NAACP president calls Charleston shooting ‘an act of racial terrorism’

NAACP President Cornell William Brooks holds a news conference about the church killings on Friday.

NAACP President Cornell William Brooks holds a news conference about the church killings on Friday.

(Curtis Compton / Atlanta Journal-Constitution)

In a passionate speech Friday, the president of the NAACP called the shooting deaths of nine people at a historic black South Carolina church an “act of racial terrorism” and demanded that the Confederate flag that flies at the state Capitol be removed, calling it a “tool of hate.”

“The fact that this shooting took place in a church, in a Bible study where the shooter asked for the pastor by name, it says to us that we have to examine the underlying racial animus and racial hate,” Cornell William Brooks said at a news conference outside the office of the Charleston, S.C., chapter of the NAACP.

“This was not merely a mass shooting,” he said, “not merely a matter of gun violence. This was a racial hate crime and must be confronted as such.”


On Wednesday night, a gunman, identified by authorities as Dylann Storm Roof, 21, opened fire inside Charleston’s Emanuel African Methodist Episcopal Church, a preeminent symbol of the South’s black faith community. Six women and three men were killed in the rampage at the church, also known as “Mother Emanuel.”

Authorities say Roof sat among worshipers for nearly an hour, and that he chose a spot near the pastor leading the service, Clementa C. Pinckney, and shot him first.

Roof was arrested Thursday in Shelby, N.C., about 250 miles away, and has been charged with nine counts of murder and one count of possession of a firearm during a violent crime.

The shooting has resonated across the country in a year when race relations have been fraught after a series of violent episodes involving police and black citizens — including a white officer’s fatal shooting of an unarmed black man, Walter Scott, in April in nearby North Charleston, S.C.

Brooks, who grew up in Georgetown, S.C., said the shooting hit close to home for him and was particularly shocking because it took place in a place of worship.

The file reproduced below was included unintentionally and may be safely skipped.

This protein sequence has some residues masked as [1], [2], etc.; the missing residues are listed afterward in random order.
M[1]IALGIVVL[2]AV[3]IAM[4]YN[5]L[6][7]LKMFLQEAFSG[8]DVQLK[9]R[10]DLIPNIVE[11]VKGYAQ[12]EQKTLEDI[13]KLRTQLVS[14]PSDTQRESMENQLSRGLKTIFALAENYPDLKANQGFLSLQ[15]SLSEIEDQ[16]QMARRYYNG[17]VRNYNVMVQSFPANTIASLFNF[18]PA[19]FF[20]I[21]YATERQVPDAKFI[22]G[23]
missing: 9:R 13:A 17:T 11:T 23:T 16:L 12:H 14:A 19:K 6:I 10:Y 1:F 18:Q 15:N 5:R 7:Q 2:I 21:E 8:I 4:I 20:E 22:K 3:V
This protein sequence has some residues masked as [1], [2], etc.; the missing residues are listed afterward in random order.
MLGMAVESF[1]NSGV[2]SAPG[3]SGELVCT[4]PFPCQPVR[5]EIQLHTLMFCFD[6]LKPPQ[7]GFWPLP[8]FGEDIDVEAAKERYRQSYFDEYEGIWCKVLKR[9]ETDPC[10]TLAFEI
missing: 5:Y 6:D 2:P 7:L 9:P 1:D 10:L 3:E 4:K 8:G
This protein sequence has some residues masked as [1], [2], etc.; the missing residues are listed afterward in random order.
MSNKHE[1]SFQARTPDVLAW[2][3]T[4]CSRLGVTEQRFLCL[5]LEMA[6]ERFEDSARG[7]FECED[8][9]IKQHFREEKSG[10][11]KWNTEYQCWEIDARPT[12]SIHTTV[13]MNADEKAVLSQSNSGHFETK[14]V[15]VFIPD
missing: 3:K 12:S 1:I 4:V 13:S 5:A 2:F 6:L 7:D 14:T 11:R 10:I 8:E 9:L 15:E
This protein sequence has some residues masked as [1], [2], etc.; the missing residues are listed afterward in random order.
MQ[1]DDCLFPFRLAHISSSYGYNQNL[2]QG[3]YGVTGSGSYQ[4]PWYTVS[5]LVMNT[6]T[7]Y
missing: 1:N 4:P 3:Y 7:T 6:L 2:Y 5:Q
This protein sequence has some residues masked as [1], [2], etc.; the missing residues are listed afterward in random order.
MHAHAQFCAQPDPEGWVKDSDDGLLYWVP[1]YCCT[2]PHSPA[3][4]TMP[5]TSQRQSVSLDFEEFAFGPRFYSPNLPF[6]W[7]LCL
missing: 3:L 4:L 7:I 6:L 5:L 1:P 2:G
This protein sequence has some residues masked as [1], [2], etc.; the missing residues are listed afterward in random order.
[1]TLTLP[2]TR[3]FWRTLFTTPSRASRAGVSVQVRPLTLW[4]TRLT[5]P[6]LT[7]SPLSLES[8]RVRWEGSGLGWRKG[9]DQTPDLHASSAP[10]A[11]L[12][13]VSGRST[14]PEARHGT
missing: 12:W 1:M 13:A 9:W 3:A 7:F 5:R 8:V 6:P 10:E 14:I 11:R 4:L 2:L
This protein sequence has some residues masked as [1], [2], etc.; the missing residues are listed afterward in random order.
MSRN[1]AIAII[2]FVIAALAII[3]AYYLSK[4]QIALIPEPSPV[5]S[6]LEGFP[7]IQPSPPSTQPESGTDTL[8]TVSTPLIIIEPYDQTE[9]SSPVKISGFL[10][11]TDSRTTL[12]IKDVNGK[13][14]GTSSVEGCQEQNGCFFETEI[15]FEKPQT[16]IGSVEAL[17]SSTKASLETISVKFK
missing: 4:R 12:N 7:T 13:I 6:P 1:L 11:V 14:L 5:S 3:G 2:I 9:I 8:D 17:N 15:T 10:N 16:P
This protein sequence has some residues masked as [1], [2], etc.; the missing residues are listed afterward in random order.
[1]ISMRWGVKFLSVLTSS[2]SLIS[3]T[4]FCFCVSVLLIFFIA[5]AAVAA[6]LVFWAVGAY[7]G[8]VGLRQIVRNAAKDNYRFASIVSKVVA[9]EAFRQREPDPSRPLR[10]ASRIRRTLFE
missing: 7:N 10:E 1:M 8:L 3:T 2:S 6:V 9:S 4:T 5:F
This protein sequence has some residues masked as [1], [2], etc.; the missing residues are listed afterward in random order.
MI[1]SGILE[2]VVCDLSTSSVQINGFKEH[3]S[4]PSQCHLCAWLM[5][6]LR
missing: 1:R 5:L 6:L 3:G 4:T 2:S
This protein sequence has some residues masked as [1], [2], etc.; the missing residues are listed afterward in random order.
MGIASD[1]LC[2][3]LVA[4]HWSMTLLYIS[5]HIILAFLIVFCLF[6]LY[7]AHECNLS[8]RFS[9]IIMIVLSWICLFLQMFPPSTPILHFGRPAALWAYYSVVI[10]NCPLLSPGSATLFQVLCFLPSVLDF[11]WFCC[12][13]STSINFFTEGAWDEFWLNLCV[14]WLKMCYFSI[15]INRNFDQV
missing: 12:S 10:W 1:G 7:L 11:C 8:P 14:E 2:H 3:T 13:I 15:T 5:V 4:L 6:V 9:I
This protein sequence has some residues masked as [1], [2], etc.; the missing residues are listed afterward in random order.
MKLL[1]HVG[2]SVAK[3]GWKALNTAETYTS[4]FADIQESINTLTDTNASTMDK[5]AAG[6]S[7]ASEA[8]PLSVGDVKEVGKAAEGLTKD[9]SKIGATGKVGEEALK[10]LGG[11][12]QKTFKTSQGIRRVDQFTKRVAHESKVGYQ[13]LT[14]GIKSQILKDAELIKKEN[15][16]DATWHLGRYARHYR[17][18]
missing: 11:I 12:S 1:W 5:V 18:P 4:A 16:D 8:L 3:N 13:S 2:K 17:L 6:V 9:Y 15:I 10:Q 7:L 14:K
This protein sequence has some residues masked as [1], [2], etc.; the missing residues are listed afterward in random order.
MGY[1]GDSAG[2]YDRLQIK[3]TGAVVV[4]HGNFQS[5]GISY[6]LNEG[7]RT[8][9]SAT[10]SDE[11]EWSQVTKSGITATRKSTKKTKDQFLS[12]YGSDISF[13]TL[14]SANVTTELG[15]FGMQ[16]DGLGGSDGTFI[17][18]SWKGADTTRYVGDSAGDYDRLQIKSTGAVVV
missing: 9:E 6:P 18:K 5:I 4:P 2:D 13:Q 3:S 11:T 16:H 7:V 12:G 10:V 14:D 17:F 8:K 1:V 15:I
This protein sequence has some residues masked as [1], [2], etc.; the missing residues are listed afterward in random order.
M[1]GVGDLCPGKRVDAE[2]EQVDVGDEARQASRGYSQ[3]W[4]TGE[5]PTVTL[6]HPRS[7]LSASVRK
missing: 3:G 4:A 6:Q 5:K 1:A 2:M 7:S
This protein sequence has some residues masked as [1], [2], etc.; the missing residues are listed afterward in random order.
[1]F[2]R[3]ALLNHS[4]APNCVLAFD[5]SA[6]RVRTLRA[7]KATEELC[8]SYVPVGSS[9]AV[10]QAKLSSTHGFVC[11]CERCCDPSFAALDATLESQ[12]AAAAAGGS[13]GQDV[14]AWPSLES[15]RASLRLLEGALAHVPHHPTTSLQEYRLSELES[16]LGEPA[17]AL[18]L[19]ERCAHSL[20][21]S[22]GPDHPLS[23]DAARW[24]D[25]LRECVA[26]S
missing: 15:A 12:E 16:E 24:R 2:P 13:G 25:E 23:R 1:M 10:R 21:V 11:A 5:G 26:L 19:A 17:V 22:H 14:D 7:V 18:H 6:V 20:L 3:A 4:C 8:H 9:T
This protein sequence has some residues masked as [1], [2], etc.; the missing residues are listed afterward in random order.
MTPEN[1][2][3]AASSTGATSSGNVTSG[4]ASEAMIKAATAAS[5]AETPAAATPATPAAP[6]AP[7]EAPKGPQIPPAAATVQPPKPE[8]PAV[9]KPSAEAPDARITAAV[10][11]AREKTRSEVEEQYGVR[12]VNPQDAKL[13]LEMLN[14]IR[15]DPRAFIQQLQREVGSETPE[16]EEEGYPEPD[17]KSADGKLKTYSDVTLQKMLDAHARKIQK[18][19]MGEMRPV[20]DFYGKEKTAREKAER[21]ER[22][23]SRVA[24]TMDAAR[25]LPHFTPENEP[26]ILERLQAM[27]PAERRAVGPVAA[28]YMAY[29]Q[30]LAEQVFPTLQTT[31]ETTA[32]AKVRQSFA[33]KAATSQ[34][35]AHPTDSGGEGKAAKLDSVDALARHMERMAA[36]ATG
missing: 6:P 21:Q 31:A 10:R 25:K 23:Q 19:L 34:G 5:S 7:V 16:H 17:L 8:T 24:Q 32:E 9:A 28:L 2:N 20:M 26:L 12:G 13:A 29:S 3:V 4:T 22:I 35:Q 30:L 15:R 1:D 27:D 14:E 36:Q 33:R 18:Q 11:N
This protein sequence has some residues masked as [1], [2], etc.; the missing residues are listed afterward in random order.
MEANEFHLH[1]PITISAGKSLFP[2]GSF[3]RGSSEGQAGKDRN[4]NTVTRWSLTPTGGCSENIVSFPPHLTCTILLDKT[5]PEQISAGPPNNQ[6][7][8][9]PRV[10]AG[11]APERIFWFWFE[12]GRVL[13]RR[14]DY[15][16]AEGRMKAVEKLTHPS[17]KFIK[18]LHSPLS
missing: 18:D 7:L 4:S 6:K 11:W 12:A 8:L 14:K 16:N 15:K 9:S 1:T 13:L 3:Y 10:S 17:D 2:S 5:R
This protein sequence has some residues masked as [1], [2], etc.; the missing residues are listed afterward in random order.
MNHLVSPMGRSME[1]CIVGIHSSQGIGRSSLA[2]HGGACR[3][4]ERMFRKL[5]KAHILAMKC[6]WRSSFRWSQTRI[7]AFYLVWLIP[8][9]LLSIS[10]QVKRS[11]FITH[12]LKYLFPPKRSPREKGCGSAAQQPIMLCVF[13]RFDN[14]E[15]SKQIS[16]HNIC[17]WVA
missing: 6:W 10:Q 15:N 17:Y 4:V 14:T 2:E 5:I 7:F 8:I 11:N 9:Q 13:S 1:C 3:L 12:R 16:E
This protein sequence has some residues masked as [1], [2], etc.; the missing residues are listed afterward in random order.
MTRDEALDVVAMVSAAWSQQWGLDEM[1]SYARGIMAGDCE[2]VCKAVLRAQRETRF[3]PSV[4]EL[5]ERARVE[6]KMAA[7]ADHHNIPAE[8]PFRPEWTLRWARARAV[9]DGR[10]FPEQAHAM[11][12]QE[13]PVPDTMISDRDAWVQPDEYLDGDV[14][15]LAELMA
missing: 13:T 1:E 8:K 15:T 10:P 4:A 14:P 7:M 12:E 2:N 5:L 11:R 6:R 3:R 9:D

“This crime does not represent us,” he said. “This is not who we are.”


He said it was “morally incomprehensible” that “a stranger who was no doubt extended the hand of fellowship, the hand of welcome … could spend an hour in fellowship, an hour in study and then perhaps lay down a Bible and pick up a gun and lay down nine people into untimely graves.”

Brooks repeatedly called the attack a hate crime and said it needs to be questioned whether the shooter was indoctrinated or inspired by others, whether he was acting on behalf of anyone.

“We have to ask ourselves the question, ‘Is this the matter of a lone shooter with a singular hatred?’” asked Brooks, who last year took over the leadership of the National Assn. for the Advancement of Colored People.

“This was an act of racial terrorism and must be treated as such.”

Roof’s Facebook page, which has since been disabled, showed him wearing a dark jacket with the emblems of two flags from African countries when they were ruled by whites. One was from apartheid-era South Africa and the other was from white-dominated Rhodesia, now Zimbabwe.

Brooks said that although people have been flooding into Charleston out of compassion and have prayed for the victims, an “atmosphere of hatred” continues to exist in the country alongside a “climate of caring and compassion.” Brooks said he was angered by that juxtaposition.

He called for the Confederate flag flown on the state Capitol grounds in Columbia to be removed, saying it represented racial hatred.

Though “some will assert that the Confederate flag is merely a symbol of years gone by,” the flag is “lifted up as an emblem of hate and a tool of hate” and “an inspiration for violence.”

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